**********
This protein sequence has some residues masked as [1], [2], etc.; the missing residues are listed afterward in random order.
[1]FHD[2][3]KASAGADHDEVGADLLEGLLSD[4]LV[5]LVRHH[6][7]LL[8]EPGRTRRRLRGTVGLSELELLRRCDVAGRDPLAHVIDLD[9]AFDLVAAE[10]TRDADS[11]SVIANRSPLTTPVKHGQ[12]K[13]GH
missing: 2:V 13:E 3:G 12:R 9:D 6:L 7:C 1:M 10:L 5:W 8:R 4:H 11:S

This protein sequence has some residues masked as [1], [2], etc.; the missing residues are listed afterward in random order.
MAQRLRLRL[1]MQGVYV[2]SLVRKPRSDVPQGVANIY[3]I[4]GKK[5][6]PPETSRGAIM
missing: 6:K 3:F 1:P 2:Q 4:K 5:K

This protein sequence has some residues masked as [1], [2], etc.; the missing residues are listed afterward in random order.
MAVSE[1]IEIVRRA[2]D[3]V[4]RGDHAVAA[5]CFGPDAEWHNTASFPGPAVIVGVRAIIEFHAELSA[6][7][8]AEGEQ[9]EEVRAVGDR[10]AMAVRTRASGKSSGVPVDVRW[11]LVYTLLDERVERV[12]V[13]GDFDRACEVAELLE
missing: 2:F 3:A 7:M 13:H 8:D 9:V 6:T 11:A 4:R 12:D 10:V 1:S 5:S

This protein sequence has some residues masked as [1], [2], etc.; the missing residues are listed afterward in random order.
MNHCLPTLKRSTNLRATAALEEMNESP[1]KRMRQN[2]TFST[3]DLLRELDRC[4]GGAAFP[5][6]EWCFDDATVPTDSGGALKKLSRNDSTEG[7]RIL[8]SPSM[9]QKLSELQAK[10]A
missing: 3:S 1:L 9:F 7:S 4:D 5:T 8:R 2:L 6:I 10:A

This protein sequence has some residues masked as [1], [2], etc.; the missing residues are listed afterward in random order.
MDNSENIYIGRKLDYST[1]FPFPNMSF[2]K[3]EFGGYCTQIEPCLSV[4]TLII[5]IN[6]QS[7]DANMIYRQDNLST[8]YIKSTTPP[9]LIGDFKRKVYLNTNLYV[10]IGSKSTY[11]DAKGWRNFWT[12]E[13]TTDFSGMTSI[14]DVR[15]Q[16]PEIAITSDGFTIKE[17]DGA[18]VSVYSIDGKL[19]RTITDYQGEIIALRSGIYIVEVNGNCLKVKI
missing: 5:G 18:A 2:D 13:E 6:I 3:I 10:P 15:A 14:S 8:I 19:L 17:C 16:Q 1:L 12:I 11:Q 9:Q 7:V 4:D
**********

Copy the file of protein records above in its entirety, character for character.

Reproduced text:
This protein sequence has some residues masked as [1], [2], etc.; the missing residues are listed afterward in random order.
[1]FHD[2][3]KASAGADHDEVGADLLEGLLSD[4]LV[5]LVRHH[6][7]LL[8]EPGRTRRRLRGTVGLSELELLRRCDVAGRDPLAHVIDLD[9]AFDLVAAE[10]TRDADS[11]SVIANRSPLTTPVKHGQ[12]K[13]GH
missing: 2:V 13:E 3:G 12:R 9:D 6:L 7:C 1:M 10:L 5:W 8:R 4:H 11:S

This protein sequence has some residues masked as [1], [2], etc.; the missing residues are listed afterward in random order.
MAQRLRLRL[1]MQGVYV[2]SLVRKPRSDVPQGVANIY[3]I[4]GKK[5][6]PPETSRGAIM
missing: 6:K 3:F 1:P 2:Q 4:K 5:K

This protein sequence has some residues masked as [1], [2], etc.; the missing residues are listed afterward in random order.
MAVSE[1]IEIVRRA[2]D[3]V[4]RGDHAVAA[5]CFGPDAEWHNTASFPGPAVIVGVRAIIEFHAELSA[6][7][8]AEGEQ[9]EEVRAVGDR[10]AMAVRTRASGKSSGVPVDVRW[11]LVYTLLDERVERV[12]V[13]GDFDRACEVAELLE
missing: 2:F 3:A 7:M 13:H 8:D 9:V 6:T 11:A 4:R 12:D 10:V 1:S 5:S

This protein sequence has some residues masked as [1], [2], etc.; the missing residues are listed afterward in random order.
MNHCLPTLKRSTNLRATAALEEMNESP[1]KRMRQN[2]TFST[3]DLLRELDRC[4]GGAAFP[5][6]EWCFDDATVPTDSGGALKKLSRNDSTEG[7]RIL[8]SPSM[9]QKLSELQAK[10]A
missing: 3:S 1:L 9:F 7:S 4:D 5:T 8:R 2:L 6:I 10:A

This protein sequence has some residues masked as [1], [2], etc.; the missing residues are listed afterward in random order.
MDNSENIYIGRKLDYST[1]FPFPNMSF[2]K[3]EFGGYCTQIEPCLSV[4]TLII[5]IN[6]QS[7]DANMIYRQDNLST[8]YIKSTTPP[9]LIGDFKRKVYLNTNLYV[10]IGSKSTY[11]DAKGWRNFWT[12]E[13]TTDFSGMTSI[14]DVR[15]Q[16]PEIAITSDGFTIKE[17]DGA[18]VSVYSIDGKL[19]RTITDYQGEIIALRSGIYIVEVNGNCLKVKI
missing: 5:G 18:A 2:D 13:E 6:I 3:I 10:P 15:A 14:S 8:I 19:L 17:C 16:Q 1:L 12:I 11:Q 9:Q 7:V 4:D